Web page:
How common is it that people here, say, need to avoid the use of Win32 API calls in favour of posix-only?

  19. Gabe says:

    Joe, using the stdio facilities doesn’t just give you portability, it also gives you things like buffering and newline translation. If you’re already familiar with the C stdlib, why bother learning new APIs?

  20. Steve says:

    @gkdada – DUMMY! You invoked Yuhong Bao by referencing any pre-NT Microsoft O/S. If you have been here more than 5 minutes you should know better!

  21. Puckdropper says:

    In Vista’s explorer, if you have a certain number of files selected and press enter, nothing happens.  In XP, you got a warning (which was nice.)  So, this might be part of the user’s question.

  22. Worf says:

    The funny thing is, if Linux had the 4096-file limit and was restrictive, people running servers would’ve run into it. After all, you have Linux NFS (true – you can have it in kernel, but a userspace server exists), SMB, FTP, and webservers, and they seem just fine with the limit.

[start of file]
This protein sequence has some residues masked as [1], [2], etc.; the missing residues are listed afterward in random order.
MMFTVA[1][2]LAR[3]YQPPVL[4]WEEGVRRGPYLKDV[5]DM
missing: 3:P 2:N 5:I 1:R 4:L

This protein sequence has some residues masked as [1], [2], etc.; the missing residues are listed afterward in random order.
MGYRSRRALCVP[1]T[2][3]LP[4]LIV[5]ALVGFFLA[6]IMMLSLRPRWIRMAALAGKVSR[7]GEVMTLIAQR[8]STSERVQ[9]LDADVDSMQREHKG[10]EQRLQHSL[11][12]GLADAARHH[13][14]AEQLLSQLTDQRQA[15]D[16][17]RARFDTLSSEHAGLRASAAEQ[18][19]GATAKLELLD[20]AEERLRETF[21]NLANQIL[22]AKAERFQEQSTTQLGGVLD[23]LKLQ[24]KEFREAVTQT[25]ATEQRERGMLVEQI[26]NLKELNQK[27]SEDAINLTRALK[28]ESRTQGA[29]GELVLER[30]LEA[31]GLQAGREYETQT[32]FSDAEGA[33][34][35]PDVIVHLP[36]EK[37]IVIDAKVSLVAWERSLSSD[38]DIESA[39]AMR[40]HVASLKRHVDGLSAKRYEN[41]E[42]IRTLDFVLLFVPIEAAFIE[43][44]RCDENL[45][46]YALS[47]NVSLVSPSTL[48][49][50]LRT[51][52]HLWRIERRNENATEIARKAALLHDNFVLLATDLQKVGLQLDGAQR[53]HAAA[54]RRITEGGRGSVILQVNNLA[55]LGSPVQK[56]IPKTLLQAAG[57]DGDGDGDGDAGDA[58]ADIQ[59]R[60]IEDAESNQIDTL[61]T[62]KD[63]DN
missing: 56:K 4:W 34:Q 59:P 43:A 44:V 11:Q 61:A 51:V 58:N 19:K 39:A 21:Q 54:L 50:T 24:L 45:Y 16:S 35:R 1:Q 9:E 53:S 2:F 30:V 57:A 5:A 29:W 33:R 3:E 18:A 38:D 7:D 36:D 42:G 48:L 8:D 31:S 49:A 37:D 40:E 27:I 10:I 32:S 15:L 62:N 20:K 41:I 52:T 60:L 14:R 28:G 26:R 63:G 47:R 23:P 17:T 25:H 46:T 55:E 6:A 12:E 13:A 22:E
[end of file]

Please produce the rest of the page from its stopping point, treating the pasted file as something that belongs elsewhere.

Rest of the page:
I suspect though, that because clone() and friends are really, really, really cheap on Unix, calling APIs like fork() etc., set off a new per-process limit, so no one reaches the limit practically. On Windows, processes are expensive – calling CreateProcess() is quite a heavy function, so limits have to be huge since running threaded on Windows is a better idea.

    The funny thing is, there are many servers on Linux that are also threaded…